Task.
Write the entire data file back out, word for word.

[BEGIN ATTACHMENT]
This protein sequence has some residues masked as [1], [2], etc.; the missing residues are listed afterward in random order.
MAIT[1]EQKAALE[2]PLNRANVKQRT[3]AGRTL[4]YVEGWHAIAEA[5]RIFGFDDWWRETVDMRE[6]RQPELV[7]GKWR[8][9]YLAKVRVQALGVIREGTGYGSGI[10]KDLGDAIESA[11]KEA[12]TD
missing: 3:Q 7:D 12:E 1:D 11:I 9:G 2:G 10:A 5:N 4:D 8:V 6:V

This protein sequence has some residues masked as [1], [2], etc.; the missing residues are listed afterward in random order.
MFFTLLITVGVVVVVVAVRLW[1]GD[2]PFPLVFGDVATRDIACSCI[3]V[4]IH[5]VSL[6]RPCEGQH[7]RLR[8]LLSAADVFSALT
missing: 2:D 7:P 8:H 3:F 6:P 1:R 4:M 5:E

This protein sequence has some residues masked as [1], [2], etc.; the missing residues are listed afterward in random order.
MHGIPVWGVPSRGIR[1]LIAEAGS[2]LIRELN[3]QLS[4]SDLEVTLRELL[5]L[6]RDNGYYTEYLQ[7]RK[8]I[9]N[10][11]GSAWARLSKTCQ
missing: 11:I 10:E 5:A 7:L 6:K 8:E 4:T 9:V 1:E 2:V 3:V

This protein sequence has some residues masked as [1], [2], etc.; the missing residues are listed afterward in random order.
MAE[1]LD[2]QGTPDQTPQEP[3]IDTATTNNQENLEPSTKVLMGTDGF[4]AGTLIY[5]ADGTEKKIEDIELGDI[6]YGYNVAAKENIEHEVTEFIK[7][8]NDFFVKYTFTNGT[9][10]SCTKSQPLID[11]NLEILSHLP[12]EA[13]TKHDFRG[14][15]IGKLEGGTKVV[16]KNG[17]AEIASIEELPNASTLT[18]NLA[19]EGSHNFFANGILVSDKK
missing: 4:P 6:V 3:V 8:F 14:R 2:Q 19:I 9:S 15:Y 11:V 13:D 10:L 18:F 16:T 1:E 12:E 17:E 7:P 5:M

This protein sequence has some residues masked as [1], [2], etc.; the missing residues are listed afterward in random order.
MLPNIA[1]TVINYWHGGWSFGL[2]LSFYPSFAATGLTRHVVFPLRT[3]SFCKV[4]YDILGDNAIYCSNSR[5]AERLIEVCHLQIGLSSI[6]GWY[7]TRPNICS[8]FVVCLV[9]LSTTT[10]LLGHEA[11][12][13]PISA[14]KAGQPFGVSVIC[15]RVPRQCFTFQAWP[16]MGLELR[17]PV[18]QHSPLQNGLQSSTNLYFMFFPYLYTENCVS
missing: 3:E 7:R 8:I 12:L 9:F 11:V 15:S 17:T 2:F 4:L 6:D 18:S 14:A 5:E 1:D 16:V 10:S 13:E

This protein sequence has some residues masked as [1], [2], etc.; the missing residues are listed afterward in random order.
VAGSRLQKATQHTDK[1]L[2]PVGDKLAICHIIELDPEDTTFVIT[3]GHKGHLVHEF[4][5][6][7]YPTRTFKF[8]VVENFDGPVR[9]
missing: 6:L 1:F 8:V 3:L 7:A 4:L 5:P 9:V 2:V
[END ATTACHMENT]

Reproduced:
This protein sequence has some residues masked as [1], [2], etc.; the missing residues are listed afterward in random order.
MAIT[1]EQKAALE[2]PLNRANVKQRT[3]AGRTL[4]YVEGWHAIAEA[5]RIFGFDDWWRETVDMRE[6]RQPELV[7]GKWR[8][9]YLAKVRVQALGVIREGTGYGSGI[10]KDLGDAIESA[11]KEA[12]TD
missing: 3:Q 7:D 12:E 1:D 11:I 9:G 2:G 10:A 5:N 4:D 8:V 6:V

This protein sequence has some residues masked as [1], [2], etc.; the missing residues are listed afterward in random order.
MFFTLLITVGVVVVVVAVRLW[1]GD[2]PFPLVFGDVATRDIACSCI[3]V[4]IH[5]VSL[6]RPCEGQH[7]RLR[8]LLSAADVFSALT
missing: 2:D 7:P 8:H 3:F 6:P 1:R 4:M 5:E

This protein sequence has some residues masked as [1], [2], etc.; the missing residues are listed afterward in random order.
MHGIPVWGVPSRGIR[1]LIAEAGS[2]LIRELN[3]QLS[4]SDLEVTLRELL[5]L[6]RDNGYYTEYLQ[7]RK[8]I[9]N[10][11]GSAWARLSKTCQ
missing: 11:I 10:E 5:A 7:L 6:K 8:E 4:T 9:V 1:E 2:V 3:V

This protein sequence has some residues masked as [1], [2], etc.; the missing residues are listed afterward in random order.
MAE[1]LD[2]QGTPDQTPQEP[3]IDTATTNNQENLEPSTKVLMGTDGF[4]AGTLIY[5]ADGTEKKIEDIELGDI[6]YGYNVAAKENIEHEVTEFIK[7][8]NDFFVKYTFTNGT[9][10]SCTKSQPLID[11]NLEILSHLP[12]EA[13]TKHDFRG[14][15]IGKLEGGTKVV[16]KNG[17]AEIASIEELPNASTLT[18]NLA[19]EGSHNFFANGILVSDKK
missing: 4:P 6:V 3:V 8:F 14:R 2:Q 19:I 9:S 15:Y 11:V 13:D 10:L 18:F 16:T 1:E 12:E 17:E 7:P 5:M

This protein sequence has some residues masked as [1], [2], etc.; the missing residues are listed afterward in random order.
MLPNIA[1]TVINYWHGGWSFGL[2]LSFYPSFAATGLTRHVVFPLRT[3]SFCKV[4]YDILGDNAIYCSNSR[5]AERLIEVCHLQIGLSSI[6]GWY[7]TRPNICS[8]FVVCLV[9]LSTTT[10]LLGHEA[11][12][13]PISA[14]KAGQPFGVSVIC[15]RVPRQCFTFQAWP[16]MGLELR[17]PV[18]QHSPLQNGLQSSTNLYFMFFPYLYTENCVS
missing: 3:E 7:R 8:I 12:L 9:F 11:V 15:S 17:T 2:F 4:L 6:D 18:S 14:A 5:E 1:D 16:V 10:S 13:E

This protein sequence has some residues masked as [1], [2], etc.; the missing residues are listed afterward in random order.
VAGSRLQKATQHTDK[1]L[2]PVGDKLAICHIIELDPEDTTFVIT[3]GHKGHLVHEF[4][5][6][7]YPTRTFKF[8]VVENFDGPVR[9]
missing: 6:L 1:F 8:V 3:L 7:A 4:L 5:P 9:V 2:V